Whether you want a simple training companion or the sophisticated tracker of the true wired athlete, we've got your wrist—and your feet—covered.
Timex Ironman Run x20 GPS
Best For: Minimalists
Like its more expensive siblings, the x20 accurately tracks pace and distance, counts laps, and sets intervals. And that’s it. It can’t sync with a heart-rate monitor or third-party apps. But what it lacks in bells and whistles it more than makes up for with its attractive, comfortable design and easy-to-read display.
Best For: Newbies
This is the most intuitive running watch here. The GPS tracks flawlessly, the display graphics are clear, and you can choose from several data screens (think lap time, speed, and heart rate). All that in one of the smallest GPS-enabled watches out there. Bummer: syncing with third-party apps is frustratingly tricky.
Sensoria Fitness Smart Socks
Best For: Fixing Your Form
By embedding electronic threads and thin, surprisingly comfortable anklets into socks, Sensoria helps improve your stride by measuring step count, cadence, and foot strike. The socks send data to a phone, where you can view the metrics and analyze your form.
Epson Runsense SF-810
Best For: Data Geeks
If you’re addicted to fitness data, this is your watch. It happily syncs with third-party apps via a nifty online tool, offers some of the best GPS tracking we’ve ever tested, and boasts an astonishing 20 hours of battery life—with the GPS on. The only caveat: the wrist-based LED heart-rate monitor isn’t quite as accurate as those on other top-flight watches.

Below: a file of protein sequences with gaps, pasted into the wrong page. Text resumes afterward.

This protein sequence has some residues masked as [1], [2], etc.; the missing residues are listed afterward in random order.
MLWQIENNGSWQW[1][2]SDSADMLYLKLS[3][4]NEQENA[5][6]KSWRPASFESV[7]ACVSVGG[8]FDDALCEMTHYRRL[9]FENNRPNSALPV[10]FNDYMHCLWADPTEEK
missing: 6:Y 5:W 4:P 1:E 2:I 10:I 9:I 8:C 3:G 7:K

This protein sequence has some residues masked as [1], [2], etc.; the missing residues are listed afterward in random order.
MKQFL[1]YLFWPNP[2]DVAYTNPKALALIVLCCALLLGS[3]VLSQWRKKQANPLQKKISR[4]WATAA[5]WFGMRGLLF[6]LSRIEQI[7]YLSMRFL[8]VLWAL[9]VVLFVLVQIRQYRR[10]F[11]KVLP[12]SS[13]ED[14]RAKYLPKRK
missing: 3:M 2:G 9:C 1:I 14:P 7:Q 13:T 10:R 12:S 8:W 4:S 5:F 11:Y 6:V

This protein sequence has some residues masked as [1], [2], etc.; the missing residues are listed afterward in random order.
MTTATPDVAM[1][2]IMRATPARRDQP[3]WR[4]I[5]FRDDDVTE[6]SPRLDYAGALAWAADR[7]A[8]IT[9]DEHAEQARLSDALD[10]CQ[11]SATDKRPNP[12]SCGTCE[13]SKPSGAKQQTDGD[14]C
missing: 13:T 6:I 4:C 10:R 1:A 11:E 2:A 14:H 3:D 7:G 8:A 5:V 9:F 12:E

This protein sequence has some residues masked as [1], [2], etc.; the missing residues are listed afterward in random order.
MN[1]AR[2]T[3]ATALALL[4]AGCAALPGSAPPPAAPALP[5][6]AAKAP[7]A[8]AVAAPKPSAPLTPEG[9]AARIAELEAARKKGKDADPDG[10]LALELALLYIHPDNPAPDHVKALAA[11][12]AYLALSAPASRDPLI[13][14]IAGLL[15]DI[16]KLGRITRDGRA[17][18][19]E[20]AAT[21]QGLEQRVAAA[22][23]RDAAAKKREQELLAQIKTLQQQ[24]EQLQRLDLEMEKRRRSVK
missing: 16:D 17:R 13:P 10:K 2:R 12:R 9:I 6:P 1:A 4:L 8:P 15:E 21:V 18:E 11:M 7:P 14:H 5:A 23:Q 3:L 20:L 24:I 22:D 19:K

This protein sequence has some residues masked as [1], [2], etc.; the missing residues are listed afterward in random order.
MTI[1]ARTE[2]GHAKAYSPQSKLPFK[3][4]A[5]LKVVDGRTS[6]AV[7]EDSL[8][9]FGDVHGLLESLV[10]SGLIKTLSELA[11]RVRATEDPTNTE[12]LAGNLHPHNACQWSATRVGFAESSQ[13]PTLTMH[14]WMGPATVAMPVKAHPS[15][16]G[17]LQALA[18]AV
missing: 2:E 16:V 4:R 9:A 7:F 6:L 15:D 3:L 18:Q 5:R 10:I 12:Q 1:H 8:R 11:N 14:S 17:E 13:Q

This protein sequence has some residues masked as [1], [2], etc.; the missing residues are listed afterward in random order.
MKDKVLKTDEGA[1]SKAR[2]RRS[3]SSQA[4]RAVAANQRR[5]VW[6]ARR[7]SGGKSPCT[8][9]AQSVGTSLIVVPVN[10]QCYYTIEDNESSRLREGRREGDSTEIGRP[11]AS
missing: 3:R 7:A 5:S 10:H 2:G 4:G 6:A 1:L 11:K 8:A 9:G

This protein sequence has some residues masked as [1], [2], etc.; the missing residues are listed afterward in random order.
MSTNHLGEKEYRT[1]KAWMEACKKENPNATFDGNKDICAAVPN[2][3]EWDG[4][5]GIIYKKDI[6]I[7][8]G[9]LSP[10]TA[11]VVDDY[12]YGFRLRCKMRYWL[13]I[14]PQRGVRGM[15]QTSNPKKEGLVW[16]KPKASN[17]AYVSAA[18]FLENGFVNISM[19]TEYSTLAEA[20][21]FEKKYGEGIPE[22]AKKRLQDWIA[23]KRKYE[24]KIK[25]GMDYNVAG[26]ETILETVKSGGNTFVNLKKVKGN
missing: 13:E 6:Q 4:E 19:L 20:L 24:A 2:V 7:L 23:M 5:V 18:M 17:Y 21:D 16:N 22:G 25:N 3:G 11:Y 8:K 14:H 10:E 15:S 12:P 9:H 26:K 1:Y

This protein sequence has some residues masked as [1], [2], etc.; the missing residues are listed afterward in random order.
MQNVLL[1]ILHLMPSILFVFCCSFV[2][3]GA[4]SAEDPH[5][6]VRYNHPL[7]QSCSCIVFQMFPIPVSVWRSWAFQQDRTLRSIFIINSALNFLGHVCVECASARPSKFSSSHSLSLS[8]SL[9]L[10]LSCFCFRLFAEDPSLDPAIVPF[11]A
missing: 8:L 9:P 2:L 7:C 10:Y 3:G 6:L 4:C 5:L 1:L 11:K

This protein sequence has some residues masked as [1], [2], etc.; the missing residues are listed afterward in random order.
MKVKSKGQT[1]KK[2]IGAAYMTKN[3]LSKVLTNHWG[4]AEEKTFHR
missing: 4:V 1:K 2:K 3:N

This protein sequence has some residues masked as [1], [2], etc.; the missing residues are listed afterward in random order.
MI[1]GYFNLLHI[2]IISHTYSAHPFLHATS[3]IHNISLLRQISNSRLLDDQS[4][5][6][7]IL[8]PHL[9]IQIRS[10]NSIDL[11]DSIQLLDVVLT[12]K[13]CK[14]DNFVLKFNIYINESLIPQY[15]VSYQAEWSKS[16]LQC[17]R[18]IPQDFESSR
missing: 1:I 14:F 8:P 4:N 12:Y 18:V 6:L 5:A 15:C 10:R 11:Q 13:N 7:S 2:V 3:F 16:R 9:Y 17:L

Garmin Forerunner 225
Best For: Serious Training
Combine the 225’s superb built-in heart-rate monitor—which proved as accurate as a chest strap—with Garmin’s precise navigation and ten-hour battery life in GPS mode, and you have the perfect wearable for long days in the woods sans phone. The native apps track activity, but we found the 225 too clunky for daily wear.
Suunto Ambit3 Run
Best For: Triathletes
The Ambit3 has a sleek display and a stable of cool features. We especially like the midrun access to lap comparisons and the recovery advice based on metrics. Multisport athletes will appreciate its ability to measure cycling speed and cadence. Even better, it can share that data with many popular apps.